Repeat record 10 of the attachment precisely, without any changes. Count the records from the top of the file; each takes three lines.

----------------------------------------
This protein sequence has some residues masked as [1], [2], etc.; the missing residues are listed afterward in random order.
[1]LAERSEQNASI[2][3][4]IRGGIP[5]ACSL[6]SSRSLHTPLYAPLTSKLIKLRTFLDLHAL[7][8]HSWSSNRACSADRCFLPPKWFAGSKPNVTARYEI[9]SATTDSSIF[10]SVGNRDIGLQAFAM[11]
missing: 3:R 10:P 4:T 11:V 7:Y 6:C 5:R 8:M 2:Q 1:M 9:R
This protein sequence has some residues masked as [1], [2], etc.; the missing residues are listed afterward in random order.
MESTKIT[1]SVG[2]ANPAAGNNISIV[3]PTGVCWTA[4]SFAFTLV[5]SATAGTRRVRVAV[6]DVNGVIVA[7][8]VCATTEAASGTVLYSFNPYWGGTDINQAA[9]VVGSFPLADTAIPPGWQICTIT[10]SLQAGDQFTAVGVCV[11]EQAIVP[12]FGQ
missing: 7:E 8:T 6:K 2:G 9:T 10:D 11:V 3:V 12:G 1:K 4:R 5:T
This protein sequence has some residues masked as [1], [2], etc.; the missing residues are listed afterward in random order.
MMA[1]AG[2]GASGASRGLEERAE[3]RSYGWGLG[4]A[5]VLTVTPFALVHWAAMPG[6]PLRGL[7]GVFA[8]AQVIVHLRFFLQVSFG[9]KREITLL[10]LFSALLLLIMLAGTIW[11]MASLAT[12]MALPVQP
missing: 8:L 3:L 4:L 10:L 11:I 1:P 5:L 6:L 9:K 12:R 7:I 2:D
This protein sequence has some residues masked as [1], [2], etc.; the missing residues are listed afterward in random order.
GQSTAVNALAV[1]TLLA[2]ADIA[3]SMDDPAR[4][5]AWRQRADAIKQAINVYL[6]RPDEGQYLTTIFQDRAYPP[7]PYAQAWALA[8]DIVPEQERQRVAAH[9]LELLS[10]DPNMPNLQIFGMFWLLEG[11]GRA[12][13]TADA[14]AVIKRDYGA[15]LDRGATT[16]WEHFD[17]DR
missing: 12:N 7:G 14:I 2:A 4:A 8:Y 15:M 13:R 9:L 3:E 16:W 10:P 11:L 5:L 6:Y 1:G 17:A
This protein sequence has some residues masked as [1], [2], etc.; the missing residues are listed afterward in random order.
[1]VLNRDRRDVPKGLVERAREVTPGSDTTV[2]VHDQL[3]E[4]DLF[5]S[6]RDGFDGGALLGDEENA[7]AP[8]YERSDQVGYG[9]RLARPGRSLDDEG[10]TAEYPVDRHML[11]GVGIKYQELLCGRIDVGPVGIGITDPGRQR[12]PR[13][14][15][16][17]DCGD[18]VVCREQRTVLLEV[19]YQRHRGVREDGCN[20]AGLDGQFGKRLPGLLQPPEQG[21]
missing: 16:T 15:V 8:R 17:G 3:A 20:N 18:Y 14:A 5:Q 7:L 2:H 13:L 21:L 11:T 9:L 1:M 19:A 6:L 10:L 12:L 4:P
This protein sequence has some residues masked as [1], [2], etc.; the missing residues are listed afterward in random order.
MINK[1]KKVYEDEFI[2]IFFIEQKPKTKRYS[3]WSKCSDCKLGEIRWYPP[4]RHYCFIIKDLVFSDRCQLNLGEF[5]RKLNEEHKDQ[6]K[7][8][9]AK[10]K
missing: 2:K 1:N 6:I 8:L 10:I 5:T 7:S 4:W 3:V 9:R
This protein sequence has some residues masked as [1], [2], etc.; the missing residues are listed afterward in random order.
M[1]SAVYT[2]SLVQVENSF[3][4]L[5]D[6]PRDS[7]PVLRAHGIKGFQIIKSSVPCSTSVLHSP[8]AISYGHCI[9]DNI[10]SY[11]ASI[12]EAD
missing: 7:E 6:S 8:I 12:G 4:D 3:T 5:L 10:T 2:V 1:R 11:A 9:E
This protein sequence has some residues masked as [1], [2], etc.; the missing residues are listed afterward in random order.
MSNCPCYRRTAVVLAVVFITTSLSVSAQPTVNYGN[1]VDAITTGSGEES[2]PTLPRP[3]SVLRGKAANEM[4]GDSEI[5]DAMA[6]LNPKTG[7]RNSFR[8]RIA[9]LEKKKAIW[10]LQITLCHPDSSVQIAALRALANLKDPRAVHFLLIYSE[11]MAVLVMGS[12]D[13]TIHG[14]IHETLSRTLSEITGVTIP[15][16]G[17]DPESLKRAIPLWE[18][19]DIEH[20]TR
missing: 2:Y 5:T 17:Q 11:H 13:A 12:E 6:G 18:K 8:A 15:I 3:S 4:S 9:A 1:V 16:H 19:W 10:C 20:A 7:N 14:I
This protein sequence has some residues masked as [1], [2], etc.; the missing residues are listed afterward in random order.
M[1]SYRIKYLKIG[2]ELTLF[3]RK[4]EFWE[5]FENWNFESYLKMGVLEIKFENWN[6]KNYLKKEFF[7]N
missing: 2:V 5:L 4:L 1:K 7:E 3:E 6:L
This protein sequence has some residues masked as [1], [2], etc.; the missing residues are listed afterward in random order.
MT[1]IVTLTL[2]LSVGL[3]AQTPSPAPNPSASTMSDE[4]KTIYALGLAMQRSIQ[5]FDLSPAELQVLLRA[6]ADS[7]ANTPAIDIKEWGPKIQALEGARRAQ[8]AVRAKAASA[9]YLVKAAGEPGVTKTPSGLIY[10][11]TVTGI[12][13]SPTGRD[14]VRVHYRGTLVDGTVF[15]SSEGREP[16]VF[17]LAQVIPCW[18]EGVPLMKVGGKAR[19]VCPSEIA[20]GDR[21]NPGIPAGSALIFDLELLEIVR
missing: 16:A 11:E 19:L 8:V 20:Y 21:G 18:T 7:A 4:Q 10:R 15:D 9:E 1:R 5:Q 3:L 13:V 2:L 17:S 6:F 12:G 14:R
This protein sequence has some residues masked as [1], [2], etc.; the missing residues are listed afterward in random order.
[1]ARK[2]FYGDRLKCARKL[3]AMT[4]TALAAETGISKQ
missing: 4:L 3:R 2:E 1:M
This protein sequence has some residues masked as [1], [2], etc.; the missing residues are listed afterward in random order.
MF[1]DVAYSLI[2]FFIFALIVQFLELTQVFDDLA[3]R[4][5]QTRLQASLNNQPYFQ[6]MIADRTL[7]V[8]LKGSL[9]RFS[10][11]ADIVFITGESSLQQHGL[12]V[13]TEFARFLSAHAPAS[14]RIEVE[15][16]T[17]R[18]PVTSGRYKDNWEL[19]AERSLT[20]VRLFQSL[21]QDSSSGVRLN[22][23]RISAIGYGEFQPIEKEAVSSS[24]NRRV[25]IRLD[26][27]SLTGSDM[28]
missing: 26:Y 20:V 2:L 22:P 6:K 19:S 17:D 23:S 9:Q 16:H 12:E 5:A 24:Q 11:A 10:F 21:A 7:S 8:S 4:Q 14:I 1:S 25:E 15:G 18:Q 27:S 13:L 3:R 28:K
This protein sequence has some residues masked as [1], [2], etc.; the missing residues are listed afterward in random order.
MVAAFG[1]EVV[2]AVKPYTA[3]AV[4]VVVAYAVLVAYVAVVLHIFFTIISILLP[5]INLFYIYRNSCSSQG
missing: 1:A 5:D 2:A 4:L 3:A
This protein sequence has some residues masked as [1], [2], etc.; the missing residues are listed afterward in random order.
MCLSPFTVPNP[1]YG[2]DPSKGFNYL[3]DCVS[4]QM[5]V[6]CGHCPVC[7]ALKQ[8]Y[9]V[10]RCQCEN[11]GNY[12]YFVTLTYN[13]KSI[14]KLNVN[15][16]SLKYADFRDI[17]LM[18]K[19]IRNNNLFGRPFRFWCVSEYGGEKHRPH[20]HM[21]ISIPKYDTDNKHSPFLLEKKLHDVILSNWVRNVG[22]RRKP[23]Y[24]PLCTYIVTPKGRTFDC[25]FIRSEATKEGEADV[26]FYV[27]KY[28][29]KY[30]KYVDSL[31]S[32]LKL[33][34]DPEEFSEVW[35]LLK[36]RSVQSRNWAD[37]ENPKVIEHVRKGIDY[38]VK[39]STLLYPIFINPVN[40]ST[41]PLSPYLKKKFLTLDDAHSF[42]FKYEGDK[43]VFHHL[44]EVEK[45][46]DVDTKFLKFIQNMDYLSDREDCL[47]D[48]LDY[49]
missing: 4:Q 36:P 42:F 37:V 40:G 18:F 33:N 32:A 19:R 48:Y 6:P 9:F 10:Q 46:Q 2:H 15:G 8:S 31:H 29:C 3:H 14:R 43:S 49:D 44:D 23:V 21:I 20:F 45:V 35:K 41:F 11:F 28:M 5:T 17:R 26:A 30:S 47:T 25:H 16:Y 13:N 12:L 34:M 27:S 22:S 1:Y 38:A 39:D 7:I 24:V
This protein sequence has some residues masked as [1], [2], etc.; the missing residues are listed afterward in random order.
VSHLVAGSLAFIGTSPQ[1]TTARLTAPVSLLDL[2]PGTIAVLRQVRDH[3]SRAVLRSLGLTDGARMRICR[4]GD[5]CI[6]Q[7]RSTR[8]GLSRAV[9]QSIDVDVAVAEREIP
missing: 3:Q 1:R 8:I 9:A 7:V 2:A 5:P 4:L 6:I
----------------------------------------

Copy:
This protein sequence has some residues masked as [1], [2], etc.; the missing residues are listed afterward in random order.
MT[1]IVTLTL[2]LSVGL[3]AQTPSPAPNPSASTMSDE[4]KTIYALGLAMQRSIQ[5]FDLSPAELQVLLRA[6]ADS[7]ANTPAIDIKEWGPKIQALEGARRAQ[8]AVRAKAASA[9]YLVKAAGEPGVTKTPSGLIY[10][11]TVTGI[12][13]SPTGRD[14]VRVHYRGTLVDGTVF[15]SSEGREP[16]VF[17]LAQVIPCW[18]EGVPLMKVGGKAR[19]VCPSEIA[20]GDR[21]NPGIPAGSALIFDLELLEIVR
missing: 16:A 11:E 19:L 8:V 20:Y 21:G 18:T 7:A 4:Q 10:R 15:D 9:E 1:R 5:Q 3:L 13:V 2:L 17:S 6:F 12:G 14:R